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::A glance at today's paper::  
Burov, E. & T Gerya, Asymmetric three-dimensional topography over mantle plumes, Nature 513, 85–89 (04 September 2014) doi:10.1038/nature13703

Don L. Anderson

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Dear WM, Although the paper "Burov, E. & T Gerya, Asymmetric three-dimensional topography over mantle plumes, Nature 513, 85–89 (04 September 2014) doi:10.1038/nature13703" purports to show that plumes can break up continents if the continent is pre-weakened by plate tectonic forces, what it actually shows is that if one artificially inserts a 200 km sphere below the continent with an excess temperature of 200-600°C then one can break a pre-weakened continent. The 200-km sphere appears out of nowhere, as a deus ex machina. The same method was used by Cordery et al to obtain melting under thick plates.–Don Anderson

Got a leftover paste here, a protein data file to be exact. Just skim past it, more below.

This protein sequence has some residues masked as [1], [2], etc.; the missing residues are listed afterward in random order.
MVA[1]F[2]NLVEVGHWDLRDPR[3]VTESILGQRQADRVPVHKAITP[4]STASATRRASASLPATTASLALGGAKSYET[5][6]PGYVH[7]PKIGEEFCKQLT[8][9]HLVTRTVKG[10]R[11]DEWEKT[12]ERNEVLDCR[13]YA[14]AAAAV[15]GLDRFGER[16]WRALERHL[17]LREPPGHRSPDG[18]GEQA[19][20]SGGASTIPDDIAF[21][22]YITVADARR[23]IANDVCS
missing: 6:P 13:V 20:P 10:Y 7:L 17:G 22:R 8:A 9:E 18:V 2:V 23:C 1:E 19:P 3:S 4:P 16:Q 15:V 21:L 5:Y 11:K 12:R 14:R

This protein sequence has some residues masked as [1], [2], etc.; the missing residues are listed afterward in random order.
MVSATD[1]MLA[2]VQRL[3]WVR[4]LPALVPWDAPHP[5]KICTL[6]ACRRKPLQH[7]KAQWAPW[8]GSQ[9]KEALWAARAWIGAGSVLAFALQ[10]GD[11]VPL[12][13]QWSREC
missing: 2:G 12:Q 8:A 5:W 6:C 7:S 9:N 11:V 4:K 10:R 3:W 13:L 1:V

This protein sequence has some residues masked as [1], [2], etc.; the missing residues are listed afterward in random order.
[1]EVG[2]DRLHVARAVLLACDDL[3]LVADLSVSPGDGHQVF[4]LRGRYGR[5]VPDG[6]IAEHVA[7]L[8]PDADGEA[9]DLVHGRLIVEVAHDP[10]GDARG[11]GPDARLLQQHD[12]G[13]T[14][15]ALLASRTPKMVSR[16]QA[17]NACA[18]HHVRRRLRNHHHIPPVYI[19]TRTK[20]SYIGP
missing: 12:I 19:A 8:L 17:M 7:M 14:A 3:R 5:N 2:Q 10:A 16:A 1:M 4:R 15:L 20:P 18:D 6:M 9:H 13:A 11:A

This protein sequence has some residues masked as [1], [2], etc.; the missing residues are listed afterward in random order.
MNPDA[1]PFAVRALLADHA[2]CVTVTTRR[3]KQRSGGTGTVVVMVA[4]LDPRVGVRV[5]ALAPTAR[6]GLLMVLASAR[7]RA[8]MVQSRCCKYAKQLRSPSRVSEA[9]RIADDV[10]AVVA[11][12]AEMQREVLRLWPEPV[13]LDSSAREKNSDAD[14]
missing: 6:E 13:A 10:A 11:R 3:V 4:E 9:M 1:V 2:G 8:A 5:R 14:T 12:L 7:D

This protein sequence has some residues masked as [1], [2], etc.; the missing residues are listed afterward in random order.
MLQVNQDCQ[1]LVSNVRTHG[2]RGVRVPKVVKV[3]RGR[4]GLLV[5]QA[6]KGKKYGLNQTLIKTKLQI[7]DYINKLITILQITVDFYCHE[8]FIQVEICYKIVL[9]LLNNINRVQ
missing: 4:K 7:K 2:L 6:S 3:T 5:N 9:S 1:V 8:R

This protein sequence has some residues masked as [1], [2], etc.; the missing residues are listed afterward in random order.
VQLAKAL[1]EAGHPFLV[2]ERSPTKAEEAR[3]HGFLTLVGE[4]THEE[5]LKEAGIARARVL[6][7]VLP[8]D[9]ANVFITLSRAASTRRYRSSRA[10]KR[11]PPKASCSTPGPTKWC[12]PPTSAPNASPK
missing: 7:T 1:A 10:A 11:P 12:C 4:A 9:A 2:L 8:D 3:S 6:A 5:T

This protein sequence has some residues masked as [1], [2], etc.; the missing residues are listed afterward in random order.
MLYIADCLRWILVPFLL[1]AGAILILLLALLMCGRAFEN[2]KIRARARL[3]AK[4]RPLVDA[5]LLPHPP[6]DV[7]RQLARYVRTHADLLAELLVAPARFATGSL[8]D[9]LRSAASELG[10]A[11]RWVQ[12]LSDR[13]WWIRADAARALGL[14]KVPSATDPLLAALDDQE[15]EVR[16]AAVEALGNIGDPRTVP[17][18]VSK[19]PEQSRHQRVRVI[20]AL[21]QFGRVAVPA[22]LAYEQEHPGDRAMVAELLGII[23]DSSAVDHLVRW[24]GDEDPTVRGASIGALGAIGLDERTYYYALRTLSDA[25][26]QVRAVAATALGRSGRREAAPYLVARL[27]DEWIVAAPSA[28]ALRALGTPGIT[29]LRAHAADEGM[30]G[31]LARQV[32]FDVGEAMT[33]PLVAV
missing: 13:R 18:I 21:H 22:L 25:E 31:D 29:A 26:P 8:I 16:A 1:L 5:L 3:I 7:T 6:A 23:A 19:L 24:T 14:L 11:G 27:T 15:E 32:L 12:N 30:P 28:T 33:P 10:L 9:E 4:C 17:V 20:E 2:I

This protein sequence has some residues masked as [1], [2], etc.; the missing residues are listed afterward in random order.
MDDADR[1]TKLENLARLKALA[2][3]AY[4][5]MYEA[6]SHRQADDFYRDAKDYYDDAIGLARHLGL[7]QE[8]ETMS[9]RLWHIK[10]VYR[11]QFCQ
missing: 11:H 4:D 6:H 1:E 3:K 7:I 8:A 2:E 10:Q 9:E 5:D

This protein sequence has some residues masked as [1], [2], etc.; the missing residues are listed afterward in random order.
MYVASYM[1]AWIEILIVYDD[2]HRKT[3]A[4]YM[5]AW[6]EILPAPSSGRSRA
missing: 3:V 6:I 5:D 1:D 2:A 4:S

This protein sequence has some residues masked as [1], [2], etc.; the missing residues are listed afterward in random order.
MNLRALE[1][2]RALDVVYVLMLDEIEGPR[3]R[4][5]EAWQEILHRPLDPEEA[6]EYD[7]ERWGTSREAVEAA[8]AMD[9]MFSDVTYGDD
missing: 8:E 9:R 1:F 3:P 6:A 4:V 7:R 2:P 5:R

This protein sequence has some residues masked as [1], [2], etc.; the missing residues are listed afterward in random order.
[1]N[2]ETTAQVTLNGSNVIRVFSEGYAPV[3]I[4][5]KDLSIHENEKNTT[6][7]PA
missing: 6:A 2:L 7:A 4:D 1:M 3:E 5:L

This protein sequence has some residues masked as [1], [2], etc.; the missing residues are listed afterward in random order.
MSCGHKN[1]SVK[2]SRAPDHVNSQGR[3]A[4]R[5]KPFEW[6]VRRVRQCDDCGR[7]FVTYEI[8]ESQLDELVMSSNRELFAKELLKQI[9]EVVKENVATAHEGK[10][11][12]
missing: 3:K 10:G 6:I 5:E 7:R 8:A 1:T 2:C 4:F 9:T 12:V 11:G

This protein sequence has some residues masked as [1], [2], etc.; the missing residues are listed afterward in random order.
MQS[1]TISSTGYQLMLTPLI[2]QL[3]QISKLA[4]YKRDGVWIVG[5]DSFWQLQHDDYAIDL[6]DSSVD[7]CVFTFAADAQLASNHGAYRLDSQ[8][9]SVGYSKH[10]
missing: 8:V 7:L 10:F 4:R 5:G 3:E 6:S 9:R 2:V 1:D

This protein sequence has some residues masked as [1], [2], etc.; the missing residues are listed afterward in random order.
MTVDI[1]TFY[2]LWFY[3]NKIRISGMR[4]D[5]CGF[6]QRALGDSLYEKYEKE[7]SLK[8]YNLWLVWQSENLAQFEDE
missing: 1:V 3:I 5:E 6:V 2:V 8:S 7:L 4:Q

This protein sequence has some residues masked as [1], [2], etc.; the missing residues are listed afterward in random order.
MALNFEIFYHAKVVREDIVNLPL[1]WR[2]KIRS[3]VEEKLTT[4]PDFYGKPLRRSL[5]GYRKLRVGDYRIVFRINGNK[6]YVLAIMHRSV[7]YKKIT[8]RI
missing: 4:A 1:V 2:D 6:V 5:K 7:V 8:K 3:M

Dear WM, It is curious that the same tomographic features have been interpreted in completely different ways. Faster than average seismic wave-speeds in the TZ have been considered to indicate ancient subducted slabs (Piromallo & Morelli, 2003; Handy et al., 2010). The same features, on the other hand, have also been interpreted as a volatile-free mantle plume head trapped in the TZ (Lavecchia & Bell, 2012; Bell et al., 2013).– Michele Lustrino

Dear WM, Interesting article in the most recent Economist publicising a Nobel laureate’s jaundiced views on “luxury journals” (Science, Nature and Cell). Seems like the groundswell of discontent is growing.–Andy Moore